Radiotherapy is an essential and highly effective part of the treatment of many cancers, including paediatric and adult brain tumours. Irradiation of normal brain tissue is, however, unavoidable and can result in major impairments of neurocognitive functioning and reduced quality of life. Similar effects occur after chemotherapy for brain and non-intracranial tumours.
Lara Barazzuol’s group focuses on assessing the effect of radiation (and chemotherapy) on the brain and aims to achieve an improved biological and molecular understanding of cancer treatment-induced neurocognitive dysfunction.
When using radiotherapy in the treatment of primary and metastatic brain tumours, damage of normal brain tissue is an unavoidable side effect. This can severely compromise cancer patients’ quality of life by diminishing their neurocognitive function, especially in cases of childhood brain tumours. The underlying mechanisms are not fully understood and, at present, there is no effective treatment.
Lara Barazzuol’s lab, by using a combination of methodologies (ranging from brain organoids, bioinformatics, in vivo imaging and behavioural tests), aims to understand the underlying biological and molecular mechanisms of radiotherapy-induced neurocognitive dysfunction; and, to elucidate the effect of genetic variation on the pattern and severity of neurocognitive outcome based on clinical data.
Another interest of Lara Barazzuol’s lab is investigating how defects in DNA repair impact on human health, with a particular focus on neurodegenerative diseases, and understanding how this knowledge can be exploited in the clinic.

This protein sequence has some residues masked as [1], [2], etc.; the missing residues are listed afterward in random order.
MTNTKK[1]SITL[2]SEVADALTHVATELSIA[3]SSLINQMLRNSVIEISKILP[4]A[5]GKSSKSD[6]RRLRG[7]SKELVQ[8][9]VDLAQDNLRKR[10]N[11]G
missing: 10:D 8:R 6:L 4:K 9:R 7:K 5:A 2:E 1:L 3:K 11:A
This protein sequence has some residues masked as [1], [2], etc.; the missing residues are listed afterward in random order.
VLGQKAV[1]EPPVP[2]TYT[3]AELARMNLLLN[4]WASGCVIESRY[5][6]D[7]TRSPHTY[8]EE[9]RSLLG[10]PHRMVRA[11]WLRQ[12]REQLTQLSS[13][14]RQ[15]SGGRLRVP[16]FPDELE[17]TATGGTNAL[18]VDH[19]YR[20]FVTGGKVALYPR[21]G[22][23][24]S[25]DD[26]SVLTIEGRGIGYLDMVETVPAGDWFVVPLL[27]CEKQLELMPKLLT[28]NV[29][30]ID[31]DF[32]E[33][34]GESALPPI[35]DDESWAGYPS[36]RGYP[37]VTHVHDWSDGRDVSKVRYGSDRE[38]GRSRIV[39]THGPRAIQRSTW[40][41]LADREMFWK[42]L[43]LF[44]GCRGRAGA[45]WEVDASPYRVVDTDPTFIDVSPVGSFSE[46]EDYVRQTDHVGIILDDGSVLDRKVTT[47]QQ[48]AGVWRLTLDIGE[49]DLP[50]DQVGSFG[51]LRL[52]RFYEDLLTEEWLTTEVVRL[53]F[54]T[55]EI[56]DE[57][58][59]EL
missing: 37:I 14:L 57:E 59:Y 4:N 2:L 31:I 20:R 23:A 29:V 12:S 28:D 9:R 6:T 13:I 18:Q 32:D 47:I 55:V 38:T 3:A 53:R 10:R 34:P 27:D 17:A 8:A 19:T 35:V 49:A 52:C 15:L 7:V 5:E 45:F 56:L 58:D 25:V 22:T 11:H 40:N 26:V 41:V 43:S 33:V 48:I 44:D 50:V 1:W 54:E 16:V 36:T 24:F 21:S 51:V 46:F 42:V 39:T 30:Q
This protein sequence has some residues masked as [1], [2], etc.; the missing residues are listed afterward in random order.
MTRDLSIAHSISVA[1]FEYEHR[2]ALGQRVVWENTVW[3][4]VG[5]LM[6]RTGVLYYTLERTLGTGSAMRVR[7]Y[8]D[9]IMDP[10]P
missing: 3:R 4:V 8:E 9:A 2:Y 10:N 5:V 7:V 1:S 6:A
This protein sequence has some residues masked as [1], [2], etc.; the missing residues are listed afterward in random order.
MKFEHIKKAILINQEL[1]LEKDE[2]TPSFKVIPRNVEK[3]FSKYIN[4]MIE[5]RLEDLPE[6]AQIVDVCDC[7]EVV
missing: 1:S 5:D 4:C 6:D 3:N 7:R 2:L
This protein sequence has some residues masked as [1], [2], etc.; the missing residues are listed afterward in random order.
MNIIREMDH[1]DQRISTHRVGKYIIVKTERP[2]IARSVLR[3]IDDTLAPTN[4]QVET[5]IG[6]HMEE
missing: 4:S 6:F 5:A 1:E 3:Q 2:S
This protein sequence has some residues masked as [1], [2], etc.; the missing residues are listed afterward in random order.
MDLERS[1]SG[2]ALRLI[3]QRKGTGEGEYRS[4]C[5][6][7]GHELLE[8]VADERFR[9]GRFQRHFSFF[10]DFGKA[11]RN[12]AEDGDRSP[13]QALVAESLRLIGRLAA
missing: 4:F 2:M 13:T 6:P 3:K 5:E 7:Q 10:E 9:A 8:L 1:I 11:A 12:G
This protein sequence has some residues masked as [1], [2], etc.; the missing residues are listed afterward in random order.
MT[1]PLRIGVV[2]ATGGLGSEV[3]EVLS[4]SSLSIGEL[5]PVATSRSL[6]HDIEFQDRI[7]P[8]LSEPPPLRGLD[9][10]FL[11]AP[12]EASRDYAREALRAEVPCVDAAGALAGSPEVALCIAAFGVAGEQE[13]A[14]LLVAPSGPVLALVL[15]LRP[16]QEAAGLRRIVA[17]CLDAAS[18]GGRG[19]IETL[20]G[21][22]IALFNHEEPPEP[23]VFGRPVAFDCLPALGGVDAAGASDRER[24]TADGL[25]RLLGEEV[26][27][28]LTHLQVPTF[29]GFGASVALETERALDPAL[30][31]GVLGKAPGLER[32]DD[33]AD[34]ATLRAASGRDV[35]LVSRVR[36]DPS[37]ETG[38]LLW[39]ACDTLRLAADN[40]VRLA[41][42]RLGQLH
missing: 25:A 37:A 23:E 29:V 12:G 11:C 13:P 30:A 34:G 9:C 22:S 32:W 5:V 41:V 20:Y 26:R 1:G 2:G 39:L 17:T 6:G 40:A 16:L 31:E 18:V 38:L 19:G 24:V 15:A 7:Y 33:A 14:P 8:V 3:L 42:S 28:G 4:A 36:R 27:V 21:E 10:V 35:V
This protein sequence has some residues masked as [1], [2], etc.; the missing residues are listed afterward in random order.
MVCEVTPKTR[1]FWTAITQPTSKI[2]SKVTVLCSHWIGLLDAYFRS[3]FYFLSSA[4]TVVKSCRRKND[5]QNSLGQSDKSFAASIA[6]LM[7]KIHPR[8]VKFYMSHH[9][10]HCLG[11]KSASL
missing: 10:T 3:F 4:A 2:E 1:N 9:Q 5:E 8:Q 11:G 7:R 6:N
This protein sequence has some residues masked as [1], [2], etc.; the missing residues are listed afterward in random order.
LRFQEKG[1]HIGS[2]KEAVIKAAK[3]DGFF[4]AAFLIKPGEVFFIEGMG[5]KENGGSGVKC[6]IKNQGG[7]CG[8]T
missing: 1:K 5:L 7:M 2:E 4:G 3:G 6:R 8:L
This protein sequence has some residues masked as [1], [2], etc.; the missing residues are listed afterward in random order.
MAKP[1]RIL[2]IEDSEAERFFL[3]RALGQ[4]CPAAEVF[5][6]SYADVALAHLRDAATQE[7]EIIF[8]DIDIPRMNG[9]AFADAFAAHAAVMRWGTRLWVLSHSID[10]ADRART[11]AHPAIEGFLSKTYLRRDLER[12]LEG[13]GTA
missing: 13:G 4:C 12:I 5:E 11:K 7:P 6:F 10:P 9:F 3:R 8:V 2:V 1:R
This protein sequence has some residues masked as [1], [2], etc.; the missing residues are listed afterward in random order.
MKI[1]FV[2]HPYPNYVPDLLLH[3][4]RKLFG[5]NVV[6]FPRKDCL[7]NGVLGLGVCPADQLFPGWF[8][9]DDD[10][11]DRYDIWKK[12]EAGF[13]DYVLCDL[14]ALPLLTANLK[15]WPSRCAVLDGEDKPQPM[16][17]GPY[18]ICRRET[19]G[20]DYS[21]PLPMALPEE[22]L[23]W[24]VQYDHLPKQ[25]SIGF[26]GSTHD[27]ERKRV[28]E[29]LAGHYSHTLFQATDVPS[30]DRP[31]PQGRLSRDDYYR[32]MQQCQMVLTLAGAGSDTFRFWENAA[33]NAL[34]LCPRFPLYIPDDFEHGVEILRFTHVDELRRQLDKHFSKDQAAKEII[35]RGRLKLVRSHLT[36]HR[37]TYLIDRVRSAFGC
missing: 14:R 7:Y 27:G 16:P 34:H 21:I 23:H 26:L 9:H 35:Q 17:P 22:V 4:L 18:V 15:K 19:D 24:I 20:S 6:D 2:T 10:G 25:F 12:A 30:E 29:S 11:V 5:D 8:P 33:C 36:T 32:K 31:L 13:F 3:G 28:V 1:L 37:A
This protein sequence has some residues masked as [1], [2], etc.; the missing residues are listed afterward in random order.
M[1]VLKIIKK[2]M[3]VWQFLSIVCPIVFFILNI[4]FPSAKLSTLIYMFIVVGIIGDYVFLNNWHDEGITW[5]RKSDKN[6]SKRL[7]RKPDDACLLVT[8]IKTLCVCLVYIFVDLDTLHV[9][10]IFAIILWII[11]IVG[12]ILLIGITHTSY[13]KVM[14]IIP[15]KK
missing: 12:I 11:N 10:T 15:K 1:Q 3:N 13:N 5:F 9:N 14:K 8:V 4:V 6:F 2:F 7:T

Selected ongoing projects/grants:
KWF high risk project: Targeting protein aggregation to ameliorate radiotherapy-induced neurocognitive dysfunction.
KWF Young Investigator project: Preventing radiation-induced neurocognitive dysfunction in patients with paediatric brain tumours: biological mechanisms and potential role of proton therapy.
ZonMw Off-Road project: An improved understanding of radiotherapy-induced neurocognitive decline: biological mechanisms and treatment potential.
Projects for internships of Master’s and technical students are available in the following topics:
Investigating the response of radiation or chemotherapy-induced DNA damage on human brain organoids
Investigating the role of DNA damage-induced protein aggregation, senescence and immune response in neurocognitive dysfunction
Further development and characterization of our human brain organoid system
Analysis of behavioural data and PET neuroimaging after radiation damage
No vacancies at the moment.